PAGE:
Chalked Up: My Life in Elite Gymnastics (Paperback)
Updated With a New Introduction
“I am grateful to Jennifer Sey for sharing such an honest account of her experiences as an elite gymnast. She has eloquently and fairly exposed a dark side to our sport that parents have long needed to be made aware of.”
—Dominique Moceanu, Olympic Gold Medal Winning Gymnast
Fanciful dreams of becoming the next Nadia Comaneci led Jennifer Sey to become a gymnast at the age of six. Her early success propelled her family to sacrifice everything to help her become, by age 11, one of America’s elite. But as she set her sights higher and higher, Jennifer began to change, setting her needs, her health, and her well-being aside in the name of winning. And the adults in her life refused to notice her downward spiral.
Now, Sey reveals the tarnish beneath her gold medals. A powerful portrait of intensity and drive, eating disorders and stage parents, abusive coaches and manipulative businessmen, Chalked Up is the story of a young girl whose dreams would become subsumed by the adults around her.
About the Author
The 1986 national gymnastics champion and a seven-time U.S. National team member, Jennifer Sey is a graduate of Stanford University. A mother of four children, she lives in San Francisco and produced the documentary, Athlete A.
"Jennifer Sey was belittled and ostracized by much of the gymnastics community for telling the truth in Chalked Up. Yet she not only weathered every blow, she helped build a movement. A fearless and exacting writer, she continues to hold the abusers and enablers accountable. Twelve years after publication, Sey’s personal story is as powerful an indictment – and as furious a warning – as anything you’ll read in sports."
— Joan Ryan, author of Little Girls in Pretty Boxes
"Jennifer Sey was belittled and ostracized by much of the gymnastics community for telling the truth in Chalked Up. Yet she not only weathered every blow, she helped build a movement. A fearless and exacting writer, she continues to hold the abusers and enablers accountable. Fourteen years after publication, Sey’s personal story is as powerful an indictment – and as furious a warning – as anything you’ll read in sports."
— Joan Ryan, New York Times bestselling author
“A cautionary tale to not just athletes, parents, coaches, and judges but to fans of gymnastics… intense, gripping, and powerful.”
— Kathryn Bertine, ESPN columnist and author of All the Sundays Yet to Come: A Skater's Journey
“A remarkably candid, unblinking portrait of what it truly takes to become a champion…that may forever alter the way you watch sports.”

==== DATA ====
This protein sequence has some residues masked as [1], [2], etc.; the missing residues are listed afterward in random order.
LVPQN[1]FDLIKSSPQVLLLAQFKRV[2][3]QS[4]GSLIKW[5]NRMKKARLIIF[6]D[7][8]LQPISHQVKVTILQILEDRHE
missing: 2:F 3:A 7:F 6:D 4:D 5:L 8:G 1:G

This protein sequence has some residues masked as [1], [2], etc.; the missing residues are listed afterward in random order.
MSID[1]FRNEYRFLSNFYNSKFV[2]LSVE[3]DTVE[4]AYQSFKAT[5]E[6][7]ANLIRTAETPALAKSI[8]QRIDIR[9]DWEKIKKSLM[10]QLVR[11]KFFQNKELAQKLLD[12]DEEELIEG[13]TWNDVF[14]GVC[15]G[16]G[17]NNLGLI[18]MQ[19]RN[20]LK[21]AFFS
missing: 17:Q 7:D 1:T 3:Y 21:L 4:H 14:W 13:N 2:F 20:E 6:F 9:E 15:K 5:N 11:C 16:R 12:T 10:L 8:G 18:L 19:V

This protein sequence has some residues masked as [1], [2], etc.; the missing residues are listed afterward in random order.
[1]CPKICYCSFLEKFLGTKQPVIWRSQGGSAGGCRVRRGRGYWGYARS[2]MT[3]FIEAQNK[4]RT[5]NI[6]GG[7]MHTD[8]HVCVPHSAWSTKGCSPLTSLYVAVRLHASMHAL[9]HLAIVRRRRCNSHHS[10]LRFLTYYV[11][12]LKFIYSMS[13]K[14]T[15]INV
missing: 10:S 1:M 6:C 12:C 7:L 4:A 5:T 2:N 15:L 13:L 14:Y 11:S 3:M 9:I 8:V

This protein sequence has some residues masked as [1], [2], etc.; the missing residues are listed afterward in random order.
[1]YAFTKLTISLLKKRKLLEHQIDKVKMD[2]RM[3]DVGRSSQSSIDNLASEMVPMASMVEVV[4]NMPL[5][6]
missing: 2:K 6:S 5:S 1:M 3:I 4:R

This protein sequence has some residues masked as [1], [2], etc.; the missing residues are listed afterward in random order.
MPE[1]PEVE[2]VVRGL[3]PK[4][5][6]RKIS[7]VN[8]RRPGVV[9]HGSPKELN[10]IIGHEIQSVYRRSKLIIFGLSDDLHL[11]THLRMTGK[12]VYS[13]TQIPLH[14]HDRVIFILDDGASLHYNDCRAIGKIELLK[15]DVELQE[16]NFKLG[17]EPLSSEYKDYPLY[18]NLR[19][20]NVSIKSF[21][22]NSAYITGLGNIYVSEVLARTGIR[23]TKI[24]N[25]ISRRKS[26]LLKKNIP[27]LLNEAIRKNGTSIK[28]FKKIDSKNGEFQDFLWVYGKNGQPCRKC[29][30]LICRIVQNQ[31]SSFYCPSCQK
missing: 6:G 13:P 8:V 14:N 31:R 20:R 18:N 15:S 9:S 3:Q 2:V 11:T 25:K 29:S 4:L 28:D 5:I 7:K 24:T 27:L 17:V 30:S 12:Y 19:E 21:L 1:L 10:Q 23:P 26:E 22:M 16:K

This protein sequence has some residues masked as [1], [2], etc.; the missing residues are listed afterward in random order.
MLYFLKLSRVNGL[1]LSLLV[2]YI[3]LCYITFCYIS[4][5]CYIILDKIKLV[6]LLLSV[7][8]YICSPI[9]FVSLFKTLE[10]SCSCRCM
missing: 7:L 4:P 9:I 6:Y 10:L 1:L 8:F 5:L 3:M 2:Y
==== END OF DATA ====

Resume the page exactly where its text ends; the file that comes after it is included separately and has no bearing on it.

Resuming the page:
— Jake Tapper, Senior National Correspondent, ABC News
“Chalked Up pulls no punches…Sey’s writing is brilliant…offering perceptive psychoanalysis of everyone in her isolated world…Chalked Up is proof that she still has alot of guts.”
— International Gymnast
“She has eloquently and fairly exposed a dark side to our sport that parents have long needed to be made aware of.”
— Dominique Moceanu, Olympic Gold Medal Winning Gymnast
“Sey writes with vivid, clear-eyed candor; she doesn’t blame others, instead feeling that all the pressure came from within…To this day, this former athlete, now a highly successful businesswoman, is haunted by feelings of failure. Young athletes and their parents would appreciate Sey’s book.”
— Library Journal
“A courageous story befitting a comeback kid—a timely release for the 2008 Olympics.”
— Publishers Weekly
“Is the wonder of seeing these tiny bodies propel through space worth the horror they suffer to achieve grace and beauty? Or—and this is a conclusion the Sey refuses to draw—is this “sport” just institutionalized, commercialized, child abuse?”
“CURLING UP WITH A GOOD HEALTH BOOK: In 1986 Sey was the number one gymnast in America. Her memoir recounts what it took to get there. As a former gymnast myself (no where NEAR as accomplished), I relished this unvarnished account of the sport.”
— Real Simple Magazine (blog), Liz Krieger
“Sey’s memoir has sent shock waves through the tightly knit world of top athletes, sparking controversy…She hopes her book might serve as both a wake-up call to a sport that she says she still loves and a lesson to parents whose children enter the world of top athletics.”
— The Observer, UK